Sesamoid bones are embedded in a tendon or muscle, and they are located in areas that have "high mechanical stimuli," such as physical activity, friction, or exercise. Their function is to protect the tendon from injury by decreasing friction. The patella is the largest sesamoid. The fabella is located behind the lateral femoral condyle and is embedded in the tendon of the lateral head of the gastrocnemius muscle. The fabellofibular ligament stabilizes the fabella, and it can also function as an additional origin of a muscle fascicle of the popliteal muscle. While the fabella is commonly seen in non-human mammals, its prevalence in humans varies greatly from 3-87% and is considered a normal anatomical variant. The highest prevalence rates are found in Australians and Asians, and the lowest rates are found in South Americans and Europeans.
Figure 1. Large, medium, and small (L to R) ossified fabellae. Credit: Berthaume, Di Federico, and Bull
Because of this wide variation in the prevalence of the fabella, Michael Berthaume, PhD and colleagues performed a comprehensive literature review to "calculate the prevalence of the fabella in a Korean population and investigate possible temporal shifts in the prevalence rate." Samples were taken from CT scans that had previously been collected. They included 212 knees from 106 Korean individuals, who were between the ages of 21 and 60 and heights between 146 to 178 cm (4' 8" and 5' 8"). Since CT scans don't distinguish between fabellae that are cartilaginous or bony, they didn't make the distinction in the study. "Our literature search yielded 58 studies on fabella prevalence rates from 1875–2018 which met our inclusion criteria," states Michael Berthaume.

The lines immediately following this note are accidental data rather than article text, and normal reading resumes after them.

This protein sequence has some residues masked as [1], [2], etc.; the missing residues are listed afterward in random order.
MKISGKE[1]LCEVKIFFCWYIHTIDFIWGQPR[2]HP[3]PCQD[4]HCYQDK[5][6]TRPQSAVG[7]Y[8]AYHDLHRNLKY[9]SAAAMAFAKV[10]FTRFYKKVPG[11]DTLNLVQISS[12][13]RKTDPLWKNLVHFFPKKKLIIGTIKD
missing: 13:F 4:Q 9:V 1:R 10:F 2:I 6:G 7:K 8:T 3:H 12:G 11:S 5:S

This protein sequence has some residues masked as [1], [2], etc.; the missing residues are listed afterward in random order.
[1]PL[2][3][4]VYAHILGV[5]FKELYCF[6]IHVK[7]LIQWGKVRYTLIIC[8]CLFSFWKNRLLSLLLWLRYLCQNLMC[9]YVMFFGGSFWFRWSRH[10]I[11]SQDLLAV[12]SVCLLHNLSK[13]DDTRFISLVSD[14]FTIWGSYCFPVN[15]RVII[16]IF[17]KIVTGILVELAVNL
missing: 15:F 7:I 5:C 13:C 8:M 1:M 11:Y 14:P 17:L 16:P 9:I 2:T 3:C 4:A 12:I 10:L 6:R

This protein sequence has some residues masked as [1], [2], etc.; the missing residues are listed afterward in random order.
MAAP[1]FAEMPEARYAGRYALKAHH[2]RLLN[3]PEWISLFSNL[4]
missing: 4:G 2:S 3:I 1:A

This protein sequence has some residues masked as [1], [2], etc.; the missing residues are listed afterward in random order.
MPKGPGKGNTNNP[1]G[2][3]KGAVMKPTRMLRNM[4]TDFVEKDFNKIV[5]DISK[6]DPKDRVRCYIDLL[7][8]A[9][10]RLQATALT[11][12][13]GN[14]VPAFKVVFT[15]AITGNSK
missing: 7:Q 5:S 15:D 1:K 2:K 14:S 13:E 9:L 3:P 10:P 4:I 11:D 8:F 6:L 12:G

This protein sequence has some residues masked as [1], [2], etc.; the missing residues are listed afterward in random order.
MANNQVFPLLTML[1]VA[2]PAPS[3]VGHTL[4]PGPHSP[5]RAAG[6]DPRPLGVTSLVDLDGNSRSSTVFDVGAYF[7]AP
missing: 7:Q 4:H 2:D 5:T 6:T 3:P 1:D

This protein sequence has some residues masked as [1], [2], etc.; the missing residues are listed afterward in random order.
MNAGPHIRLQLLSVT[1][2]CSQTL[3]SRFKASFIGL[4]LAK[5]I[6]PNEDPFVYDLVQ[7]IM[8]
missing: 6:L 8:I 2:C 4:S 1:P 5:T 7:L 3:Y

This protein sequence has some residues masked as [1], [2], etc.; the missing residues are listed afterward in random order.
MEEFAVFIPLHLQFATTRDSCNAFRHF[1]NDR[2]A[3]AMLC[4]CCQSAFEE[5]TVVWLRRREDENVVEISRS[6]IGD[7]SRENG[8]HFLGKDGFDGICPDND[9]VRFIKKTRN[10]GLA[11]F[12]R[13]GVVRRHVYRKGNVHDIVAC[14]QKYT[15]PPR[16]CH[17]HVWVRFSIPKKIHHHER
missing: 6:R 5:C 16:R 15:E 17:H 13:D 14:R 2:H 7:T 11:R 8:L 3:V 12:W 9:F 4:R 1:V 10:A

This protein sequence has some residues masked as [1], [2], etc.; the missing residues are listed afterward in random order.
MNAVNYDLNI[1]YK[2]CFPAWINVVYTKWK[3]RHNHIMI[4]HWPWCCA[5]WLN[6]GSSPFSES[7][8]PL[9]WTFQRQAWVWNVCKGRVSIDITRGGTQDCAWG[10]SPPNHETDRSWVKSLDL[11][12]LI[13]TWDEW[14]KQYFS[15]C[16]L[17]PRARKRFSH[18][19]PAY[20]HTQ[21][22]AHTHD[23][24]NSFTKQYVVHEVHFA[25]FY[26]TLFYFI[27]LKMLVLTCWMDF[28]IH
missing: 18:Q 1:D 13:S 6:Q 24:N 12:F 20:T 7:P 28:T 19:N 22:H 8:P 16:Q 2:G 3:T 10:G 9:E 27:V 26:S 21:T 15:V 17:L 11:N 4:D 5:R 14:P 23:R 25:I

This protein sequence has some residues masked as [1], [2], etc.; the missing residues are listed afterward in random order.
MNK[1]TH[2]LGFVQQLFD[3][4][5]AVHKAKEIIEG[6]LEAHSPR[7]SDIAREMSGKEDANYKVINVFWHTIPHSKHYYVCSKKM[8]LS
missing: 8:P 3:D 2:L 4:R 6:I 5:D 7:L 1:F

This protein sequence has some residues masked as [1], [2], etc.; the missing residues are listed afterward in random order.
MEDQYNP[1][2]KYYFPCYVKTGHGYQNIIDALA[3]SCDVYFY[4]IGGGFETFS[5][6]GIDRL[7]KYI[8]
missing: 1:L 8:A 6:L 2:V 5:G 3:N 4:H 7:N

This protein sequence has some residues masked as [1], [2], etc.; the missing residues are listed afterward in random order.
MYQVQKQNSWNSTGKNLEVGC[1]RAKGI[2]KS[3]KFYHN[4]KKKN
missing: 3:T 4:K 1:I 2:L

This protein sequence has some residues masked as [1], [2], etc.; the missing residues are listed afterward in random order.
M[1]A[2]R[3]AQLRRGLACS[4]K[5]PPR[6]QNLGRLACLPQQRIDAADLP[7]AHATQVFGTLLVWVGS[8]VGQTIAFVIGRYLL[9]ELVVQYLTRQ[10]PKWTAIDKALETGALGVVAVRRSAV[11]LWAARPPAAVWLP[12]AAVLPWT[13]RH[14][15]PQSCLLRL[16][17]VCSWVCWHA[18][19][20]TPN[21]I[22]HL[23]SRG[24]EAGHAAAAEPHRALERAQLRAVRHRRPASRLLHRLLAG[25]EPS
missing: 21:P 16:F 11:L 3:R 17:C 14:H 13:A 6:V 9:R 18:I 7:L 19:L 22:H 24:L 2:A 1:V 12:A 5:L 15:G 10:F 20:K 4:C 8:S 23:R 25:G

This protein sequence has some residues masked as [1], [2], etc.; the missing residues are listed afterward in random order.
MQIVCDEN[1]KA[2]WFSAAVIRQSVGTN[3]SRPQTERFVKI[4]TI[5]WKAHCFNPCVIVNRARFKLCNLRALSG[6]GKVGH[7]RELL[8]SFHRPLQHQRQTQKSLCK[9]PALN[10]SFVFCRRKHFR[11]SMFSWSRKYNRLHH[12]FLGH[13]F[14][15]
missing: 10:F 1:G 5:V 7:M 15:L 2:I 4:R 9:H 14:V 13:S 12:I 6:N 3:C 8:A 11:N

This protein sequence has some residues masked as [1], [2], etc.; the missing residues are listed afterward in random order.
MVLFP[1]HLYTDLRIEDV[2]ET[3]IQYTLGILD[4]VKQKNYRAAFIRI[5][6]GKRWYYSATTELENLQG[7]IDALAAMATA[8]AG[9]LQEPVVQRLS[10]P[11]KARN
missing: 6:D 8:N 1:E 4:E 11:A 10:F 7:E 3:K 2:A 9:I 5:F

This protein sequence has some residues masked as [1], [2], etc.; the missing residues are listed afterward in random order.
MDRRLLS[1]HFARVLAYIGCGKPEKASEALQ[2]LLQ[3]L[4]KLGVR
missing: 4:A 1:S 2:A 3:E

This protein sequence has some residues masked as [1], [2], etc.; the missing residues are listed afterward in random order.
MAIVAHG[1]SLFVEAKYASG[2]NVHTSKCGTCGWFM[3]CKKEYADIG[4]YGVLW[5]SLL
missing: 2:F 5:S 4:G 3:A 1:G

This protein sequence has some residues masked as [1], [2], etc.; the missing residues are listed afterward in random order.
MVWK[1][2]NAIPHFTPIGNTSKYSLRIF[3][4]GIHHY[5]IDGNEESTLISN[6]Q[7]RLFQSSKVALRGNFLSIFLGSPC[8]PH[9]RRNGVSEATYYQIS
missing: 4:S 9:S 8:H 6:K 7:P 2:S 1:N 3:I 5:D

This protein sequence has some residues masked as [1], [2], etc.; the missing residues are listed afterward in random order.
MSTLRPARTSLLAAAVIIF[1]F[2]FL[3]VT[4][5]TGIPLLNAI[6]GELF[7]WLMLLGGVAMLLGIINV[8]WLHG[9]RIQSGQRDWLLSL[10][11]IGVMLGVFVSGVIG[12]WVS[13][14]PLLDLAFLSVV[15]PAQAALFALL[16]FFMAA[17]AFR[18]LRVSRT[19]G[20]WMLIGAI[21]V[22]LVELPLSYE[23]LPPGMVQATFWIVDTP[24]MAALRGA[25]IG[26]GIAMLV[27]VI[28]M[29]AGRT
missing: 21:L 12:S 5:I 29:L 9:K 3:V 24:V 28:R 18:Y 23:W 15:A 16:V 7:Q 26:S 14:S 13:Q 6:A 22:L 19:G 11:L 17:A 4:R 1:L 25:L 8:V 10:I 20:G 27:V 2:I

After analysis of the data, Berthaume and colleagues "found no increase in prevalence rates of 10 other sesamoid bones in the human body, indicating that the increase in fabella prevalence rate is unique. Fabella presence/absence is due to a combination of genetic and environmental factors: as the prevalence rates of other sesamoid bones have not changed in the last 100 years, we postulate the increase in fabella prevalence rate is due to an environmental factor." The prevalence in Koreans for knees (52.83%) and individuals (44.34%) has increased in the last 80 years.
Even though there has been a significant increase in fabella prevalence, there has not been an increase in other sesamoid bones in the body. "We are unsure why this has occurred," states Berthaume; however, they hypothesize that the increase in height and weight from improved nutrition and increases in tibial length and muscle mass may cause enough mechanical stimuli for the fabella to form and ossify.